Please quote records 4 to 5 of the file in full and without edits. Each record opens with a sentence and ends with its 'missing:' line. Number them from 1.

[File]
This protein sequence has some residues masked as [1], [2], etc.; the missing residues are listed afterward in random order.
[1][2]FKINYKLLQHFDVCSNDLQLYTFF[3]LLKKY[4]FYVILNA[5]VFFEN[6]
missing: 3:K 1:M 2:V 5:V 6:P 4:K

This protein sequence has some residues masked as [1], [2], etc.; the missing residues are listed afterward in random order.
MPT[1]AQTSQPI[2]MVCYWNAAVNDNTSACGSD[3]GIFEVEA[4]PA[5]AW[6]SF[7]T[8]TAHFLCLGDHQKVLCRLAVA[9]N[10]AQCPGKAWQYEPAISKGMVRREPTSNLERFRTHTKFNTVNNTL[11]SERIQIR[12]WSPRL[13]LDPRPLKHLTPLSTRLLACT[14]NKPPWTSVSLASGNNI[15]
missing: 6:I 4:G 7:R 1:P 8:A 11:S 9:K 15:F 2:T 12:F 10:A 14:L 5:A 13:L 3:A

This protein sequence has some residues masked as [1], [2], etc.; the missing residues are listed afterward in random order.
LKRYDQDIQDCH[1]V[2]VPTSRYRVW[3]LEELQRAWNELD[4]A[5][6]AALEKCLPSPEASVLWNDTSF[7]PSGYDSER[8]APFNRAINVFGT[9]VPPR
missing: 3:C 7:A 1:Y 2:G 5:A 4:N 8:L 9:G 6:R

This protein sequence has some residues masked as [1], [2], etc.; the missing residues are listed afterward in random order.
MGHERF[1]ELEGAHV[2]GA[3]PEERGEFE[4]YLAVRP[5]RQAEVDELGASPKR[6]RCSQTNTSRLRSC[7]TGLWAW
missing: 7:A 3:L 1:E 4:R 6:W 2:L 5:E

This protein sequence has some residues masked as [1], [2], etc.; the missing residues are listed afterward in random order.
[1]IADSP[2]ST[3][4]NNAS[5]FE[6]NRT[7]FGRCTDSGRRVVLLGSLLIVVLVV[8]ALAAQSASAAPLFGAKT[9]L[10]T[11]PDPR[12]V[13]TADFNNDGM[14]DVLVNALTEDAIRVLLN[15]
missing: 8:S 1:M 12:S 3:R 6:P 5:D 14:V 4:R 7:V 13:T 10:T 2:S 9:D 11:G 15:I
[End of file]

This protein sequence has some residues masked as [1], [2], etc.; the missing residues are listed afterward in random order.
MGHERF[1]ELEGAHV[2]GA[3]PEERGEFE[4]YLAVRP[5]RQAEVDELGASPKR[6]RCSQTNTSRLRSC[7]TGLWAW
missing: 7:A 3:L 1:E 4:R 6:W 2:L 5:E

This protein sequence has some residues masked as [1], [2], etc.; the missing residues are listed afterward in random order.
[1]IADSP[2]ST[3][4]NNAS[5]FE[6]NRT[7]FGRCTDSGRRVVLLGSLLIVVLVV[8]ALAAQSASAAPLFGAKT[9]L[10]T[11]PDPR[12]V[13]TADFNNDGM[14]DVLVNALTEDAIRVLLN[15]
missing: 8:S 1:M 12:S 3:R 6:P 5:D 14:V 4:R 7:V 13:T 10:T 2:S 9:D 11:G 15:I